Do parents have to participate to ensure that their babies will play? No! Only half of children’s play bouts involved a parent. When parents are occupied, children find ways to entertain themselves with whatever is at hand. Thus, play does not require a playmate, and parents don’t need to constantly occupy their infants. In the video above, the girl continually discovered new things for independent play.
However, parents can intersperse their work and chores with short play breaks with their infants to take play to the next level. Play with parents promotes longer and more complex episodes of play. For example, this video shows shared play with a baby doll. The mother picked up the doll and the baby fed it. When the mother joined, she exposed her infant to words like “doll,” “juice,” and “bottle” that the infant would not have heard if playing alone. The mother also kept the baby engaged by jointly playing with the doll. When playing with infants, parents naturally create narratives about toys or objects that encourage infants to use their imagination—pretending that a bowl is a hat or that the dolly is hungry and wants a bottle. Our research shows that such elaborate forms of play occur when caregivers join in.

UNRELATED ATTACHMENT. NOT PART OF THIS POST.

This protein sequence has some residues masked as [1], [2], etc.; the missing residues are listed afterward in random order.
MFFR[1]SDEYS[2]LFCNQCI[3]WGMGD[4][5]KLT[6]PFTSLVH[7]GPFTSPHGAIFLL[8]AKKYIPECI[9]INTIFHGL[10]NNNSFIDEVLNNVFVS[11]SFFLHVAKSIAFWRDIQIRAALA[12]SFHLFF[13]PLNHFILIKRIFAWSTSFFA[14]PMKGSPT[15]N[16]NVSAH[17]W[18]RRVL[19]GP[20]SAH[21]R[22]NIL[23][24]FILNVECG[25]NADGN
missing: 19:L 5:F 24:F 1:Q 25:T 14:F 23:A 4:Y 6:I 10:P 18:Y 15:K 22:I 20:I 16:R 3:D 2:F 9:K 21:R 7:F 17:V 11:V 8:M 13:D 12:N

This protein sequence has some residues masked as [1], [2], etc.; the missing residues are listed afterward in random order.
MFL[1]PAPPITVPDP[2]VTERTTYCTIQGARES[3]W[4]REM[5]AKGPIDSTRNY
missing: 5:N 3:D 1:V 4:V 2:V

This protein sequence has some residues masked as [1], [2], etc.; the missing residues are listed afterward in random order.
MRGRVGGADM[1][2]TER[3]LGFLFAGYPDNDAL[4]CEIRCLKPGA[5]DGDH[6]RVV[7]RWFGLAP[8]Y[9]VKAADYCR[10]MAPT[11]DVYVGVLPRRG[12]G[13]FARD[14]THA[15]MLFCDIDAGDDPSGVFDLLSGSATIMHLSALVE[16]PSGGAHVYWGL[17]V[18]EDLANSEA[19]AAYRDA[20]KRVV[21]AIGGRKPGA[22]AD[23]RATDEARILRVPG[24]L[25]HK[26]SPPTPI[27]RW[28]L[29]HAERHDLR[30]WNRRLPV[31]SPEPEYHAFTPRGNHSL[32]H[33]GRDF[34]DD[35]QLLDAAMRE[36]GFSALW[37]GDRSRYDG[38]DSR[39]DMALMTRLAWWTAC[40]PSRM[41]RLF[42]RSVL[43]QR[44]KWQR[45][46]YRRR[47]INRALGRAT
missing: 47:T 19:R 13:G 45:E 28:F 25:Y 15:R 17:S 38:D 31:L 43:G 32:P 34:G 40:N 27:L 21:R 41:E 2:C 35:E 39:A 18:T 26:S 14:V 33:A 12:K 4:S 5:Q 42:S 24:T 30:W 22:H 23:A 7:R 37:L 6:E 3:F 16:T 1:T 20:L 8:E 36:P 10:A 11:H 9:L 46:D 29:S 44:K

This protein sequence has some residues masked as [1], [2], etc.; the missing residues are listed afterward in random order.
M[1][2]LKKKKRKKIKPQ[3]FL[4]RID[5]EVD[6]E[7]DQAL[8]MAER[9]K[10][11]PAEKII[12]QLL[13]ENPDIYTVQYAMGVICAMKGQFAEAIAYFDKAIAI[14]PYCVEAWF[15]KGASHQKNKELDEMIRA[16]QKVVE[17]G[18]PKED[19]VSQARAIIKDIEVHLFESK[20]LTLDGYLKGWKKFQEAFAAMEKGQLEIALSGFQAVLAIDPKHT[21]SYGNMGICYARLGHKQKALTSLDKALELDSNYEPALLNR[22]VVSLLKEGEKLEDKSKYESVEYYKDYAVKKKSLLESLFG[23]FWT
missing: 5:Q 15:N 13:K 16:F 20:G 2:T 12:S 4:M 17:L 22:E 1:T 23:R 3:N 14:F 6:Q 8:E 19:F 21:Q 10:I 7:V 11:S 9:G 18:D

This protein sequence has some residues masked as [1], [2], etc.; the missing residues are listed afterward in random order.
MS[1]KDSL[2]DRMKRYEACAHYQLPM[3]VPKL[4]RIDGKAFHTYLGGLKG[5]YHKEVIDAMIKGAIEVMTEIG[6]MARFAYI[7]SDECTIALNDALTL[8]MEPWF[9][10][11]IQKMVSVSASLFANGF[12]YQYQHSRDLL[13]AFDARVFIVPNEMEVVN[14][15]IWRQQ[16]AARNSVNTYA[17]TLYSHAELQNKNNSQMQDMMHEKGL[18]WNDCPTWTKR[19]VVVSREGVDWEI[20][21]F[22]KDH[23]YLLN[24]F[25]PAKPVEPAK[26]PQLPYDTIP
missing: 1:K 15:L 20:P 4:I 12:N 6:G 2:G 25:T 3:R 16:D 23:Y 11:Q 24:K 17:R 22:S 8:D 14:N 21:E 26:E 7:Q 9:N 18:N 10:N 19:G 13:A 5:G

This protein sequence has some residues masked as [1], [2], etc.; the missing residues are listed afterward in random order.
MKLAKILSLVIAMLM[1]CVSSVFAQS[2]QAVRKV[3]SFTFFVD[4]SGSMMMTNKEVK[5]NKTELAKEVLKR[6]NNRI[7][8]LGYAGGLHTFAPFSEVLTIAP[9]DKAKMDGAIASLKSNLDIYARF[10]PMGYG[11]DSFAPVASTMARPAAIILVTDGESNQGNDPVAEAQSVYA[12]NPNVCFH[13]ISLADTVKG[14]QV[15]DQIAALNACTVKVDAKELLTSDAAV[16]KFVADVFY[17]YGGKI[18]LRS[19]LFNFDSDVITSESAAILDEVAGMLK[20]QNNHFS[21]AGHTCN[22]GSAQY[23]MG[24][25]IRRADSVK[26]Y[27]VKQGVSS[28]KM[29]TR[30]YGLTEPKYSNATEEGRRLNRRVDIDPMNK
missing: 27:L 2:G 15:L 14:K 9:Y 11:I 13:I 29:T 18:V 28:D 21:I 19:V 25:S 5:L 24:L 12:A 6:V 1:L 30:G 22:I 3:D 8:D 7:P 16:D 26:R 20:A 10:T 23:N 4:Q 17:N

But much of infants’ play does not involve objects. Likely, your baby constantly moves around (crawling, scooting, bum shuffling, cruising, walking, climbing on furniture, oh my!). You may be concerned that your baby doesn’t sit still. That’s ok! Exuberant physical activity critically defines play. When infants are free to move outside the confines of playpens, highchairs, and other devices, they are in motion up to 40% of the time. Short spurts of locomotion are interspersed with longer stationary periods. It’s important for infants to practice different ways of moving. As infants explore their environments and navigate obstacles, they learn flexible ways to use their bodies. In the five minutes of play shown in this sped up video, the infant took dozens of steps across different surfaces and in different locations. Even in the home, infants find unlimited opportunities to move.
Why you should encourage your infant to play
Infants may not seem to be doing much when they play, but in reality, they are learning about the world when they babble on a pretend phone, feed a dolly, and zig zag around a room. In fact, extensive research shows that play drives learning and development.